JT: My friends Elise Kornack and Anna Hieronimus who run Take Root inspire me so much because they’re totally fearless in doing things their own way. Same thing with my friend Jody Williams (I got to write Buvette with her which remains a career highlight for me). If I am not cooking, Jody’s food is what I always want to be eating. I am also so inspired by Rebecca Charles from Pearl Oyster Bar because not only is her restaurant perfect, she has remained so consistent and steady over the years, which I so admire.  

EB: You’ve worked as a food journalist, private chef and television producer. How did your different roles and experiences in the culinary world prepare you to write your own cookbook?
JT: This is going to sound so silly, but I remember when I was much younger and I was watching Dawson’s Creek and the protagonist got advice about film school and why it was better not to go and just live a big, full life so that he had experiences to draw on to make films. I don’t remember much about the show, but that idea has always stuck with me. I’ve loved wearing a lot of hats in the food world because it’s given me so many varied adventures that have inspired how I cook, see the world and write about it all.  

EB: In Small Victories, you mention your many familial ties to Brooklyn. How has cooking helped you get in touch with your roots?
JT: My maternal grandparents, who I sadly never got to meet, ran a bread bakery in Brooklyn (across the street from Di Fara’s!) called Ratchick’s (my mother’s maiden name). Cooking, and more specifically baking, gives me a way to access stories about my family and also a way to feel tangibly connected. Food gives me a focused lens on life and it’s a great way to ask a bunch of questions that reveal amazing details. Instead of asking my mom or aunt what their parents were like, I ask about what they cooked, what they baked, how they all ate together, what their customers were like, and more. Their answers have given me a rich picture of my family’s history, which is something I deeply cherish.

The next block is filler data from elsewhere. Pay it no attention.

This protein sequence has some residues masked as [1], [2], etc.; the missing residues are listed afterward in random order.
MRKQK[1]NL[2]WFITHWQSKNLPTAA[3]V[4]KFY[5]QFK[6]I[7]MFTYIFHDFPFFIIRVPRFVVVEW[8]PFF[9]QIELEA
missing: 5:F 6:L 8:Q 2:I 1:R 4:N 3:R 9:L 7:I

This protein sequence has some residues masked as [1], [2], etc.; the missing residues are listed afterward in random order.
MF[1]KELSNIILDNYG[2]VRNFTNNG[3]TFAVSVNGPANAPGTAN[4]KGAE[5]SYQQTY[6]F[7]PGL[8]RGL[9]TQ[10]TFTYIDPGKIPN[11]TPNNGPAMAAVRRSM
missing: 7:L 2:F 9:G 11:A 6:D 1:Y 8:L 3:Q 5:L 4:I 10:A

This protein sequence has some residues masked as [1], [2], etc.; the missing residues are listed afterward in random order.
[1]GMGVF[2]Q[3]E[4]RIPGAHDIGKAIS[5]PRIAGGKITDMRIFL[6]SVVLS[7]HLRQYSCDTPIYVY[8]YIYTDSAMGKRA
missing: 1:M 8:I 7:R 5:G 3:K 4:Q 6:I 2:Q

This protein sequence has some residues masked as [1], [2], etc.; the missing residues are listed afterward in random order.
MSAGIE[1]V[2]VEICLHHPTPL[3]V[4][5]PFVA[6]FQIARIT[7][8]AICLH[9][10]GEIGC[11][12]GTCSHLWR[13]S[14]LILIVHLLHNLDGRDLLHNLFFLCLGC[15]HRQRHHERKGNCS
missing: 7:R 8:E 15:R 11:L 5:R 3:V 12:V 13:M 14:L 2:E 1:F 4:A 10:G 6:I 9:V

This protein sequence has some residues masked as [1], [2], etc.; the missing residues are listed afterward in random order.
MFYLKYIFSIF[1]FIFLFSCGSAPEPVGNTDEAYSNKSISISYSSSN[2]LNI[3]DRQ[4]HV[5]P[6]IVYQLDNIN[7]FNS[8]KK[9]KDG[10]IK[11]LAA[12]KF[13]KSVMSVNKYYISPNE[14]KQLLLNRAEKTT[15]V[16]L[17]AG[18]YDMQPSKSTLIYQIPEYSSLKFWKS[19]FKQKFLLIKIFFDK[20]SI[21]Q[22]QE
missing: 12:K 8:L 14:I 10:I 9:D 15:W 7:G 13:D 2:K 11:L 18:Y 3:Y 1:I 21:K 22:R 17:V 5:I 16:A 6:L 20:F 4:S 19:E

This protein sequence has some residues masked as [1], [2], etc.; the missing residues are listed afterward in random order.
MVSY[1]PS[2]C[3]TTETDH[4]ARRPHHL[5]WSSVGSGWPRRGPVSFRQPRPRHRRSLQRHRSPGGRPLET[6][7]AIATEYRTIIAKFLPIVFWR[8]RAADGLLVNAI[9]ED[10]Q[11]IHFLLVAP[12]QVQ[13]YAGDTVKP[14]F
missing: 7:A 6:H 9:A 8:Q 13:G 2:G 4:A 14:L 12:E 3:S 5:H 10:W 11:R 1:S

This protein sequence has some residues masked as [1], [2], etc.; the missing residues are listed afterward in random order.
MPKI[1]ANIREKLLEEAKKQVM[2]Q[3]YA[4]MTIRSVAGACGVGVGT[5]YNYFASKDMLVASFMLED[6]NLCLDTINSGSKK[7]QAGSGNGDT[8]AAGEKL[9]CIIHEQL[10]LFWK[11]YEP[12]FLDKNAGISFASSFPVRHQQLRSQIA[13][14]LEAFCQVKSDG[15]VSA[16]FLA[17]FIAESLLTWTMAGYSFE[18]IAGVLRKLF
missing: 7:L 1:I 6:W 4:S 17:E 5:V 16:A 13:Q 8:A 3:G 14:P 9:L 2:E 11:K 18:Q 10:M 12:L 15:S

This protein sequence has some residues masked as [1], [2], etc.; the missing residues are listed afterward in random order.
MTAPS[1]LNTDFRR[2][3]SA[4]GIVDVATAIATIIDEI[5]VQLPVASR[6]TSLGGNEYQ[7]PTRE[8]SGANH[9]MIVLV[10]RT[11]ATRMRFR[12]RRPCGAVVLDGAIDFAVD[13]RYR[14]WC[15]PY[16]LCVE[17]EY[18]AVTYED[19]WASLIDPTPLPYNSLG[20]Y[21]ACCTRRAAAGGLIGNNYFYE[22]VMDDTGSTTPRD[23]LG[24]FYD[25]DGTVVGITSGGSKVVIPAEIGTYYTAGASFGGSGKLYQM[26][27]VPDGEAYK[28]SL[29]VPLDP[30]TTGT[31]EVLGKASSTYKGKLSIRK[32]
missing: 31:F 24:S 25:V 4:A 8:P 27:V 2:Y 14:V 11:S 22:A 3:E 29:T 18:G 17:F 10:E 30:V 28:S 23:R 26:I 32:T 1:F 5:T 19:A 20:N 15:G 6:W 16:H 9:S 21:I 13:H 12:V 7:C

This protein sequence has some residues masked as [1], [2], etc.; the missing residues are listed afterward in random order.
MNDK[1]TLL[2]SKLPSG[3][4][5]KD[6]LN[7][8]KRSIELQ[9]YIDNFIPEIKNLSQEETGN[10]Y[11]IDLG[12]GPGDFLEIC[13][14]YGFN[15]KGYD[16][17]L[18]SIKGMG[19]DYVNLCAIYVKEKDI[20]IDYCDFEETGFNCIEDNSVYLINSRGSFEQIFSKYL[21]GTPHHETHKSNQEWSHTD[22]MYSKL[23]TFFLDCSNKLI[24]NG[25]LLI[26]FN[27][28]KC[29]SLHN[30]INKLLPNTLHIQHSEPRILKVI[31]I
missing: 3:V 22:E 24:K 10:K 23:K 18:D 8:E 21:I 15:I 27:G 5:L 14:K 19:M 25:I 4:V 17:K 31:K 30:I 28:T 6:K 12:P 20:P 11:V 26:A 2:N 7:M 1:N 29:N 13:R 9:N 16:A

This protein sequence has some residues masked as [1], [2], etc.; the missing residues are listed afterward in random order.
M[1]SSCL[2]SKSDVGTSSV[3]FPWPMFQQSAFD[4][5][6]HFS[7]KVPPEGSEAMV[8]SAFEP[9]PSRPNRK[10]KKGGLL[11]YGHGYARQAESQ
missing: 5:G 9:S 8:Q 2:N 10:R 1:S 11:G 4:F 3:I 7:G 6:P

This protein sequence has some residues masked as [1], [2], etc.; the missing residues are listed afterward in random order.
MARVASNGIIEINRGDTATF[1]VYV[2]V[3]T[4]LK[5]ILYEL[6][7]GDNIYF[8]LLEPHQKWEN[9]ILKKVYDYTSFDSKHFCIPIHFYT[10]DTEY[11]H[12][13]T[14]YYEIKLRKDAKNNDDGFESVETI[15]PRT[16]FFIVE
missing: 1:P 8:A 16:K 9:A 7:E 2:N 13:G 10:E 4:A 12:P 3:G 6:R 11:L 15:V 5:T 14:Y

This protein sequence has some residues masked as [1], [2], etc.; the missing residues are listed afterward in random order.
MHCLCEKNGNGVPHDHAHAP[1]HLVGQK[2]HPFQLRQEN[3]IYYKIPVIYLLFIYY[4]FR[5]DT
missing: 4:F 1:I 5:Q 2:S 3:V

EB: You lived in the city for much of your life and are familiar with the challenges of cooking in tiny studios with minimal ventilation. What’s the perfect Small Victories meal to make in a New York City-sized kitchen?
JT: For breakfast, I would say the “Green Eggs With (or Without) Ham or the Avocado + Kimchi Toast,” both of which require little effort and very few dishes. For lunch or dinner (and for the same reasons), the “Parmesan Soup with Tiny Pasta + Peas” with Julia’s Caesar on the side.  

EB: If you were to spend a day in Brooklyn for the sole purpose of eating and grocery shopping, where would you go?
JT: I would spend the day with Jennie, who babysat me for my entire childhood and who I am still very close with, shopping in and around where she lives (the Flatbush/Ditmas/Kensington area) for Caribbean ingredients so we could cook a big meal together with dishes from St. Vincent, where she is from. We would stop for lunch to fortify us for a long afternoon of cooking somewhere, maybe Fisherman’s Cove for curried goat, or maybe we’d drive over to Bed-Stuy to get roti from Ali’s Trinidad Roti.

EB: What’s your favorite recipe from Small Victories?
JT: I refuse to answer this! That’s impossible! But I must say, I would happily eat the “Chilaquiles with Roasted Tomato Salsa” for breakfast, lunch, and dinner every single day…